New COVID-19 Pill Could Reduce Severe Illness and Death

By Pat Carragher - October 07, 2021

A new drug has entered the fight against the COVID-19 pandemic. Pharmaceutical company Merck said its experimental pill reduced COVID hospitalizations and deaths by half. If approved by the U.S. Food and Drug Administration, it would be the first pill shown to treat COVID-19. Currently, all other FDA approved COVID-19 treatments are given intravenously or through an injection.

Merck announced Monday that it is seeking emergency use authorization for the pill, known as molnupiravir. A decision from the FDA could come in the following weeks. Like other antivirals, molnupiravir works by interfering with the virus’s ability to reproduce itself.

Dr. John Greene, Infectious Disease Program

“If you can take a pill that reduces chances of hospitalization from severe disease or death, that’s a game changer,” said Dr. John Greene, chair of the Infectious Diseases Program at Moffitt Cancer Center. “If you can take this early on and not even come to the hospital, this drug could be great.”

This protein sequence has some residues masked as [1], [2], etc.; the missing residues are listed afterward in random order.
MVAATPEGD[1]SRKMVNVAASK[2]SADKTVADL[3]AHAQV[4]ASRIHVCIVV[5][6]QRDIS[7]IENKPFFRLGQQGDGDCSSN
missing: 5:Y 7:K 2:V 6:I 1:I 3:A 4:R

According to early test results released by Merck, patients who received the drug within five days of presenting COVID-19 symptoms had about half the rate of hospitalization and death as those who received a placebo.

The study looked at nearly 800 adults with mild to moderate COVID-19 cases who were considered high risk for severe disease. These risks included health problems like obesity, diabetes or heart disease.

Among patients who took the pill, just over 7% were either hospitalized or died after 30 days, compared with 14% of those who received the placebo. There were no deaths among those who received molnupiravir after 30 days.

According to Greene, when it comes to protecting cancer patients and other members of the immunocompromised population, this pill shouldn’t be looked at as an alternative to the COVID-19 vaccine.

“It only works to prevent infection while you’re taking the pill,” said Greene. “You wouldn’t want to give it to a bone marrow transplant patient so they don’t get infected. That’s overkill. You would have to be exposed or present a mild illness.”

Merck studied the drug only in people who were not vaccinated. Patients took four pills twice a day for five days.  Study results showed the drug did not benefit patients who were already hospitalized with severe disease.

If the drug receives FDA approval, the U.S. government has committed to purchasing enough pills to treat 1.7 million people.

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